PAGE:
Bolivia’s interim President Jeanine Anez has ruled out the possibility of exiled leader Evo Morales from participating in new elections.

This is coming as thousands of Morales supporters marched through La Paz to support the socialist icon and rally against the acting president.

Columns of people streamed into the seat of government La Paz from the neighboring town of El Alto for the second day running to press their argument that Morales’s departure was not a resignation but the product of a coup.

Waving multicolored “wiphala” indigenous flags, many of the demonstrators chanted: “The time is now, civil war” and “Come back Evo!”

On Thursday, the interim government announced that talks with Morales’s Movement for Socialism (MAS) party had begun in a bid to bring peace to the deeply polarized country.

Anez proclaimed herself acting president on Tuesday after Morales fled the country for Mexico, claiming to fear for his safety amid deadly protests. Her decision was validated by the country’s top court.

READ ALSO: BOLIVIA OPPOSITION SENATOR PRESIDENT DECLARES HERSELF INTERIM PRESIDENT

Protests broke out in the country when Morales was accused of rigging the results of October 20 polls to gain re-election for a fourth term.

But Anez, 52, said Morales could not take part in any new elections — Bolivia’s constitution limits a president to two successive terms.

“Evo Morales is not allowed to stand for a fourth term. That’s why we’ve had all this upheaval,” she said.

With tensions still high, the government said it had opened negotiations with MAS lawmakers, who previously boycotted the senate session in which Anez declared herself president.

“We have set up talks and we believe we can bring peace to the country,” said Anez’s cabinet chief Jerjes Justiniano.

The claim could not immediately be confirmed with the MAS party.

Thursday’s protests included Morales supporters like the “red ponchos” — members of the Aymara indigenous people.

“We are calling for the resignation of this racist president, this putschist,” said Juan Gutierrez, an Aymara.

From his place of exile residence in Mexico, Morales has launched attacks on the new government.

In a Thursday interview with Mexican broadcaster Televisa, he denied responsibility for the political crisis and said there was nothing he would have done differently during his three terms as president.

“I have never thought of harming the Bolivian people,” he added.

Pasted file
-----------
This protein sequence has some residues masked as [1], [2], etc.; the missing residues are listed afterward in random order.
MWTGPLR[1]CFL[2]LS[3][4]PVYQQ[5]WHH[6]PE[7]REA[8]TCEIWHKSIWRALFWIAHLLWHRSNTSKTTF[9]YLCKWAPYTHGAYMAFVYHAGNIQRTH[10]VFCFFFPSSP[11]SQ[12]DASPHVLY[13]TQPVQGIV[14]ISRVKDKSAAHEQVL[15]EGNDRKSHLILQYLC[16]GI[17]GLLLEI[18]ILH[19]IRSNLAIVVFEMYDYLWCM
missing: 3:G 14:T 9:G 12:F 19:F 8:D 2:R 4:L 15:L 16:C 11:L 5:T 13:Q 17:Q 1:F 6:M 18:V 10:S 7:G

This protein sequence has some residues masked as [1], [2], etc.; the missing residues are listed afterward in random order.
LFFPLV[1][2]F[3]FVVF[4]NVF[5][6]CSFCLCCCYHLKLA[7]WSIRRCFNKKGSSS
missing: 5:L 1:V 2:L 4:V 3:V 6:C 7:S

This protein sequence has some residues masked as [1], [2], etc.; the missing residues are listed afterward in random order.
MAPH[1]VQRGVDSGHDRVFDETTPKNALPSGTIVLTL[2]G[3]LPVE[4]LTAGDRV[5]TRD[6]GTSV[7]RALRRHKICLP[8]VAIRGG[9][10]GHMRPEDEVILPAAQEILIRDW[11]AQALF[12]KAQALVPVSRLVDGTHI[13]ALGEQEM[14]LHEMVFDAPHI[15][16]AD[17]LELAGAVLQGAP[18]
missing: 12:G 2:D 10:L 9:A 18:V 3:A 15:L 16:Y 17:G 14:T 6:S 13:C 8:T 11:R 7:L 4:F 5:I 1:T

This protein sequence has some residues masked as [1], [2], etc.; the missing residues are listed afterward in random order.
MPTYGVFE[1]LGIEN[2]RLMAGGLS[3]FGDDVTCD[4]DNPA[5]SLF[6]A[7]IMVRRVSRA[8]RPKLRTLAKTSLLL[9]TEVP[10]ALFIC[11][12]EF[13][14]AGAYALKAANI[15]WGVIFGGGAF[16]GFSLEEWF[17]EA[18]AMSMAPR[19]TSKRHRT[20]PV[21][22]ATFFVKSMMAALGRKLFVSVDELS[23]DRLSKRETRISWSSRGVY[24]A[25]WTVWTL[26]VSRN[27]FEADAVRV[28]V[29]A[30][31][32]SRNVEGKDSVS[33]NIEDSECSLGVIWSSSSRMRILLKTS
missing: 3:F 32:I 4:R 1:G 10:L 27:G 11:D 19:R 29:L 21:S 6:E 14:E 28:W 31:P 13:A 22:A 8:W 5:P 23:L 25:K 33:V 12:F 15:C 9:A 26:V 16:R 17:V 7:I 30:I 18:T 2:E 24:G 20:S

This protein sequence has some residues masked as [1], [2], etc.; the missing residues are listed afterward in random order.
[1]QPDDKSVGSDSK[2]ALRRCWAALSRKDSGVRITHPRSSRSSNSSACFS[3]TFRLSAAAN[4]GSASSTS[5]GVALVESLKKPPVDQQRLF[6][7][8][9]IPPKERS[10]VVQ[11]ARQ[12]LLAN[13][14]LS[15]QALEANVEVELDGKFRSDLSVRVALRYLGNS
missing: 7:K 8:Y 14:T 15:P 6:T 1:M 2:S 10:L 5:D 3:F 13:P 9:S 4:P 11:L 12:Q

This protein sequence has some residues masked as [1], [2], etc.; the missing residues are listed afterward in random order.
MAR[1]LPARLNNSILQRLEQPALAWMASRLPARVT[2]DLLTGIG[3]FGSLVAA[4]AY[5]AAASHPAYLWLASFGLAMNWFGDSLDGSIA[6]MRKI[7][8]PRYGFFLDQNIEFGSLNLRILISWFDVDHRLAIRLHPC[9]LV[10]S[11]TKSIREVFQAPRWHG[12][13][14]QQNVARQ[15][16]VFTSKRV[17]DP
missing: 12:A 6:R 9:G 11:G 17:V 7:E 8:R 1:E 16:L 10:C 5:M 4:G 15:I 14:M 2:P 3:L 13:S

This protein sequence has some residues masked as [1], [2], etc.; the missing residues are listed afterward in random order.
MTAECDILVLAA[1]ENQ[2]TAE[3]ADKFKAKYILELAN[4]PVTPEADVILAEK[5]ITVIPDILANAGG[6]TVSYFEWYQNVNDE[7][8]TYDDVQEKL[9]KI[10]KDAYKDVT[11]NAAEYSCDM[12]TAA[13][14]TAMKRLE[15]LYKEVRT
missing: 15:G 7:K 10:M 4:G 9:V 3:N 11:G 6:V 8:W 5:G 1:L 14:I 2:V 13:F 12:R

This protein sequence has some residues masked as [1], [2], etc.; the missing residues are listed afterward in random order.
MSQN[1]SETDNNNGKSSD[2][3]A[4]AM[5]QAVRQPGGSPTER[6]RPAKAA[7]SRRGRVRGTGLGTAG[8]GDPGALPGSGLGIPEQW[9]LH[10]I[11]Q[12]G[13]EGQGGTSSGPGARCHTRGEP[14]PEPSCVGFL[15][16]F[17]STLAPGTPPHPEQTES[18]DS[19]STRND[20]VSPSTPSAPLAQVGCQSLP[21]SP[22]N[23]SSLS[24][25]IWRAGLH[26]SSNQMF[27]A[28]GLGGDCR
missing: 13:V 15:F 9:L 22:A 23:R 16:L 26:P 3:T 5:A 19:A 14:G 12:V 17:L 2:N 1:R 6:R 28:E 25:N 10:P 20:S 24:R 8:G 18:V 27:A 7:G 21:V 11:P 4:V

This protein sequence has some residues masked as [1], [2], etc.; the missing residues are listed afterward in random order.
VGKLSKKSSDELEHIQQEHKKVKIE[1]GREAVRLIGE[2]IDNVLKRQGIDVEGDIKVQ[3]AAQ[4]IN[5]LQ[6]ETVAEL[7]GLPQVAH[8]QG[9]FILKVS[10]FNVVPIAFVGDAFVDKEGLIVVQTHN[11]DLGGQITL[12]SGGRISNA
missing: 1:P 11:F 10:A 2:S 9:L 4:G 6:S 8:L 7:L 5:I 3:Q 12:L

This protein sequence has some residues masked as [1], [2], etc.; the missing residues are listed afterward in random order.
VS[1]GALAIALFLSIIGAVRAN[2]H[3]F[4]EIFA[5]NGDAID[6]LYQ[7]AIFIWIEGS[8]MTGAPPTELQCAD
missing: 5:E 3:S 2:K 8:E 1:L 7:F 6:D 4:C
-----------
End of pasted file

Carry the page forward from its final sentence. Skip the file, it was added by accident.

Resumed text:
Anez told reporters on Thursday that new Foreign Minister Karen Longari would “make representations” to Mexico to insist that Morales be held to the terms of his political asylum and prevented from interfering in Bolivia’s politics.

Mexico in response said “a refugee’s freedom of expression cannot be subject to greater limitations than any other Mexican civilian.”

Nearly a month of protests have left 10 people dead and almost 400 wounded.

Businesses resumed in the main cities, but schools and universities remained shut due to the continued threat of demonstrations. Many gas stations remained closed for lack of supplies.

Buoyed by growing international recognition, Anez named new military chiefs and half of her proposed 20-member cabinet on Wednesday.

New defense minister Fernandez Lopez Julio said in a speech at the military college in La Paz that the incoming government would bring peace to the country.

“Above all, we will have to have faith in God,” he said, highlighting the conservative Christian emphasis of Anez’s government after she set the tone by brandishing a bible when assuming office on Tuesday.

Anez has gained support from countries such as the United States, Russia, Colombia and Guatemala, though Moscow said it considered Morales the victim of a coup.

Argentina’s president-elect Alberto Fernandez said once he assumes office, he would be willing to offer asylum to Morales and his former vice president Alvaro Garcia Linera.

The European Union’s diplomatic chief Federica Mogherini said her bloc supported a solution that looked toward new elections and a way “to avoid a power vacuum, which could have dire consequences for the entire country.”

Anez gave the first indication of her government’s foreign policy by recognizing Venezuelan opposition leader Juan Guaido as his country’s president — a key shift of alliance in the volatile region.

The announcement removes one of Venezuelan President Nicolas Maduro’s main allies as he fends off efforts to oust him amid a deadly economic and political crisis.

Maduro’s opponents have branded him a dictator while Guaido has declared himself Venezuela’s interim president with recognition from 50 countries, including the United States.